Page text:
Joan Littlewood and “Sparrows Can’t Sing”

The British Film Institute is offering a streaming channel called BFI Players Classics through Roku for $5.99 a month. Mostly on offer are things like Ealing comedies, Hammer horror films, costume dramas, etc. There are a few oddball discoveries though. I was attracted to a film I’d never heard of called Sparrows Can’t Sing, largely because it was directed by Joan Littlewood.

I don’t know many American theater people who know who Littlewood was, but she was quite a phenomenon in postwar English theater. With the company she founded in 1945, Theater Workshop, she began creating devised theater before the term was in popular use. Working in east London, she was less interested in catering to the tastes of middle-class theatergoers than putting together works that reflected working class life. Today she is probably best known for discovering and directing 19-year-old Shelagh Delaney’s play, A Taste of Honey, and staging O! What a Lovely War! (not to be confused with the film version, which she hated). Sparrows Can’t Sing began as a 1960 theater project she directed based on a story by a merchant seaman named Stephen Lewis. Though Lewis is credited with the script of the stage version, the show was largely based on improvisations under Littlewood’s direction.

In 1963, a film version was released. The script is co-credited to Lewis and Littlewood and Littlewood directed. The story concerns a (surprise) merchant seaman named Charley who returns from a two-year voyage intending to re-connect with his wife, Maggie. He discovers that, in the meantime, Maggie has taken up with a married bus driver named Bert and has maybe had a daughter with him. Charley shrugs this off. He figures Maggie still belongs with him, and he begins a campaign to win her back. He’s a bit of a thug, but Maggie is no doormat and ultimately she’s going to do what she wants to do.

Plot is not very important, however. What makes the film so engaging is the vibrant gallery of characters and how, at any moment, any group of people on the street will chime in like a Greek chorus on the private lives that refuse to stay private. There are songs (one by Lionel Bart, who wrote Oliver!) and slapstick and fistfights and boisterous scenes in the local pub. James Booth is Charley and Barbara Windsor is Maggie. Windsor eventually spent much of her career in the Carry On series, in which she usually ended up squealing while she lost her clothing. To see her in Sparrow after seeing a few of the Carry On films is to discover how much more there was to her. (Indeed, a little internet research reveals that she won a British Oscar for her performance in this film.) For fans of Richard Lester, a particular treat is seeing early work by Victor Spinetti and Roy Kinnear (father of contemporary star Rory Kinnear).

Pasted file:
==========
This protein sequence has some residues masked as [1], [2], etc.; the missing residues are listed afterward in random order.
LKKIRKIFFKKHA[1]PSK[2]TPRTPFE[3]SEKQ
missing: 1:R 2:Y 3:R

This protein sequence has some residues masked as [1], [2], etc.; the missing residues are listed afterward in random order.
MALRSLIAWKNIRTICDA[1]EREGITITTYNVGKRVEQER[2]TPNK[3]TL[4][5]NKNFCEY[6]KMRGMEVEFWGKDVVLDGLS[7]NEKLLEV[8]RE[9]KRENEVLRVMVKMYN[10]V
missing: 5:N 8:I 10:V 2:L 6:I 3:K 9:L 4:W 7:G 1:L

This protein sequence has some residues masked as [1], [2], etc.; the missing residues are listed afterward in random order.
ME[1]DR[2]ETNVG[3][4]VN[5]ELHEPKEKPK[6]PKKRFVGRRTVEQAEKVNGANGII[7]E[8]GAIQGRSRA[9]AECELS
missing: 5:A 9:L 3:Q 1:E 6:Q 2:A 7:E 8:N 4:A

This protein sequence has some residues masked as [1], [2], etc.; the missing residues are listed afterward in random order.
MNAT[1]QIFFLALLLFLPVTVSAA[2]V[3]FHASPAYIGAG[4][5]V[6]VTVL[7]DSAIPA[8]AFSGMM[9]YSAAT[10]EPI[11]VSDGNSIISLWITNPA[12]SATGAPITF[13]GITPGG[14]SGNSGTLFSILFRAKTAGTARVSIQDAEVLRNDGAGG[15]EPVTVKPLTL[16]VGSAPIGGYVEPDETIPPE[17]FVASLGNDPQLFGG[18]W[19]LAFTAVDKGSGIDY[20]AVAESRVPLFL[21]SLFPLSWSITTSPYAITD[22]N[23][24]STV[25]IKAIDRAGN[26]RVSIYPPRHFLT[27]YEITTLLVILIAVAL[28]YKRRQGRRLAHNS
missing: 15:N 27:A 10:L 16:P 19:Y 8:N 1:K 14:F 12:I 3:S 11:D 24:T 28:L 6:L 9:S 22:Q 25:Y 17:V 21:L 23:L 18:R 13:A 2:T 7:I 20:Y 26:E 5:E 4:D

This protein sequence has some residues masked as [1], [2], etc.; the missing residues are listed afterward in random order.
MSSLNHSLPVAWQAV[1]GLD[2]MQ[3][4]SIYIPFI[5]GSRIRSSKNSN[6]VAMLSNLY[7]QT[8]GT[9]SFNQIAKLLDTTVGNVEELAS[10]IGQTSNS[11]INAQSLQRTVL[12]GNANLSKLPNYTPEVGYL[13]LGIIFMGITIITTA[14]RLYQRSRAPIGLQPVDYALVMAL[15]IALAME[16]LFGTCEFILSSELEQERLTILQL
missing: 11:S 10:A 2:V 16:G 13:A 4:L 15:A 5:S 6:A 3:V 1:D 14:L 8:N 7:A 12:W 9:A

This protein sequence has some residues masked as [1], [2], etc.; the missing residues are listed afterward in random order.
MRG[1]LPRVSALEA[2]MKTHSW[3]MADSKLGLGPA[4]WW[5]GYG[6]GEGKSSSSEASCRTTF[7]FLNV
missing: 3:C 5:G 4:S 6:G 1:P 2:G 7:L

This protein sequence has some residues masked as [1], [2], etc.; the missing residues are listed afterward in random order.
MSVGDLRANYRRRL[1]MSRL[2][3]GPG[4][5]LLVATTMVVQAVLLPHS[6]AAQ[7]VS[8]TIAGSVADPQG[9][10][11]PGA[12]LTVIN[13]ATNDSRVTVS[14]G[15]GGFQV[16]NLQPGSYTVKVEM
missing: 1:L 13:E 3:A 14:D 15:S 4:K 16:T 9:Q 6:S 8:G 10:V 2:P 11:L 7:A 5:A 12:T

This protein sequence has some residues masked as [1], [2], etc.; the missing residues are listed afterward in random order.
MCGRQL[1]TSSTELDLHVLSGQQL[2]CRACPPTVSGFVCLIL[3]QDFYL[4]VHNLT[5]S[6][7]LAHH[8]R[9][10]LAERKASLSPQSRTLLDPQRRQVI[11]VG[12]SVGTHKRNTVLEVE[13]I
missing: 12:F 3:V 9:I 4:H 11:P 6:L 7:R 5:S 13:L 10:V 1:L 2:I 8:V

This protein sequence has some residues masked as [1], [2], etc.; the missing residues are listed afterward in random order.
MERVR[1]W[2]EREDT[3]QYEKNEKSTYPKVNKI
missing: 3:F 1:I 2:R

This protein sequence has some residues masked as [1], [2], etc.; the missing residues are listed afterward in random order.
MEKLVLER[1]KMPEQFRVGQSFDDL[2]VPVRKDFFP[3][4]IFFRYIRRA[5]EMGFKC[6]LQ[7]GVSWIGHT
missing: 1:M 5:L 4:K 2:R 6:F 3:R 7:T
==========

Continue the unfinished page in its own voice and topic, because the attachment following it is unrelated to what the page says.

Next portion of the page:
I was most interested in the chance to see something of Littlewood’s work after years of reading about her. It’s the only feature film she directed, and it’s a shame she didn’t continue because she’s a natural film director. The compositions are fresh and the rhythms are infectiously jazzy. And the ensemble of actors, drawn from her troupe, create a vivid community of colorful characters.

About dgsweet

I write for and about theater. I spent a number of years as a resident playwright of a theater in Chicago which put up 14 of my plays, and I still think of Chicago as my primary theatrical home, though I actually live in New York. I serve on the Council of the Dramatists Guild. Between plays, I write books, most notably SOMETHING WONDERFUL RIGHT AWAY (about Second City), THE O'NEILL (about the O'Neill Center) and THE DRAMATIST'S TOOLKIT (a text on playwriting craft). I also occasionally perform a solo show called YOU ONLY SHOOT THE ONES YOU LOVE. I enjoy visiting theaters outside of New York. I can be reached at dgsweet@aol.com.
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